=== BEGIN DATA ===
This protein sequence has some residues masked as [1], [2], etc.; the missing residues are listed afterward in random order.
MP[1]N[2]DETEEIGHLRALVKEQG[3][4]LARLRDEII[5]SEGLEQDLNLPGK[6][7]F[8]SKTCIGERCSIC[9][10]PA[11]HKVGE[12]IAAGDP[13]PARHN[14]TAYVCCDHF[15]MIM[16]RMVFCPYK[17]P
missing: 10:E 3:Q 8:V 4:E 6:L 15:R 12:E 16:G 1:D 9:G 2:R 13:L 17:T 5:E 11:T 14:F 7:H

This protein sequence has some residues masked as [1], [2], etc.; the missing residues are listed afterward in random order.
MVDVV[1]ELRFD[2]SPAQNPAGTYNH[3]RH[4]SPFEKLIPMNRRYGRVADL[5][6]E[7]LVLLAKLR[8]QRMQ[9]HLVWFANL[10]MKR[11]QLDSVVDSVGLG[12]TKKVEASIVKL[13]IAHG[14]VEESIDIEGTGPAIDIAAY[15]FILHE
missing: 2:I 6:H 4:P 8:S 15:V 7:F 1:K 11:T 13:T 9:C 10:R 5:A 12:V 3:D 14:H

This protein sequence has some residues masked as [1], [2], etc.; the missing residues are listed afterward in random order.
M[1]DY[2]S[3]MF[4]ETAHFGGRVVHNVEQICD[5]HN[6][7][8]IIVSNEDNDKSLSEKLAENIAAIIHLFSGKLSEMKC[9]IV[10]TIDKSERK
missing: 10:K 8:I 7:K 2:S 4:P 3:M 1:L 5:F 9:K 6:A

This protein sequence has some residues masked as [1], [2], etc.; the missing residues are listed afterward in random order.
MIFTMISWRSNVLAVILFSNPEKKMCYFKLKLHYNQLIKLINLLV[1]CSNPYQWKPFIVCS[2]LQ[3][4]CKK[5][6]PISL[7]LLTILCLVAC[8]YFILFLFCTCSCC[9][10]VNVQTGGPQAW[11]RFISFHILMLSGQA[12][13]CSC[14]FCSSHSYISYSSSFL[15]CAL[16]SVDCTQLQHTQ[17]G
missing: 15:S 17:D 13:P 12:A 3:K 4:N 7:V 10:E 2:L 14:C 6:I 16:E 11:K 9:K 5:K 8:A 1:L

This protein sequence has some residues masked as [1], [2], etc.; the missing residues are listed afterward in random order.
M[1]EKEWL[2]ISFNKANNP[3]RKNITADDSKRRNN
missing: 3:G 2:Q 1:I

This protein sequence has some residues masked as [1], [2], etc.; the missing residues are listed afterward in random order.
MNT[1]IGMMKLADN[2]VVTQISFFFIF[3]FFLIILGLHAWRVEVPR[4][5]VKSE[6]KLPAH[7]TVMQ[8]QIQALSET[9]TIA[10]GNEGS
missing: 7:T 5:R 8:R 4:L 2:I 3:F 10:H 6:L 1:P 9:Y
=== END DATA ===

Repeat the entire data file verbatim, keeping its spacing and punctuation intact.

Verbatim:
This protein sequence has some residues masked as [1], [2], etc.; the missing residues are listed afterward in random order.
MP[1]N[2]DETEEIGHLRALVKEQG[3][4]LARLRDEII[5]SEGLEQDLNLPGK[6][7]F[8]SKTCIGERCSIC[9][10]PA[11]HKVGE[12]IAAGDP[13]PARHN[14]TAYVCCDHF[15]MIM[16]RMVFCPYK[17]P
missing: 10:E 3:Q 8:V 4:E 6:L 15:R 12:E 16:G 1:D 9:G 2:R 13:L 17:T 5:E 11:T 14:F 7:H

This protein sequence has some residues masked as [1], [2], etc.; the missing residues are listed afterward in random order.
MVDVV[1]ELRFD[2]SPAQNPAGTYNH[3]RH[4]SPFEKLIPMNRRYGRVADL[5][6]E[7]LVLLAKLR[8]QRMQ[9]HLVWFANL[10]MKR[11]QLDSVVDSVGLG[12]TKKVEASIVKL[13]IAHG[14]VEESIDIEGTGPAIDIAAY[15]FILHE
missing: 2:I 6:H 4:P 8:S 15:V 7:F 1:K 11:T 13:T 9:C 10:R 5:A 12:V 3:D 14:H

This protein sequence has some residues masked as [1], [2], etc.; the missing residues are listed afterward in random order.
M[1]DY[2]S[3]MF[4]ETAHFGGRVVHNVEQICD[5]HN[6][7][8]IIVSNEDNDKSLSEKLAENIAAIIHLFSGKLSEMKC[9]IV[10]TIDKSERK
missing: 10:K 8:I 7:K 2:S 4:P 3:M 1:L 5:F 9:K 6:A

This protein sequence has some residues masked as [1], [2], etc.; the missing residues are listed afterward in random order.
MIFTMISWRSNVLAVILFSNPEKKMCYFKLKLHYNQLIKLINLLV[1]CSNPYQWKPFIVCS[2]LQ[3][4]CKK[5][6]PISL[7]LLTILCLVAC[8]YFILFLFCTCSCC[9][10]VNVQTGGPQAW[11]RFISFHILMLSGQA[12][13]CSC[14]FCSSHSYISYSSSFL[15]CAL[16]SVDCTQLQHTQ[17]G
missing: 15:S 17:D 13:P 12:A 3:K 4:N 7:V 10:E 2:L 14:C 6:I 16:E 11:K 9:K 5:K 8:A 1:L

This protein sequence has some residues masked as [1], [2], etc.; the missing residues are listed afterward in random order.
M[1]EKEWL[2]ISFNKANNP[3]RKNITADDSKRRNN
missing: 3:G 2:Q 1:I

This protein sequence has some residues masked as [1], [2], etc.; the missing residues are listed afterward in random order.
MNT[1]IGMMKLADN[2]VVTQISFFFIF[3]FFLIILGLHAWRVEVPR[4][5]VKSE[6]KLPAH[7]TVMQ[8]QIQALSET[9]TIA[10]GNEGS
missing: 7:T 5:R 8:R 4:L 2:I 3:F 10:H 6:L 1:P 9:Y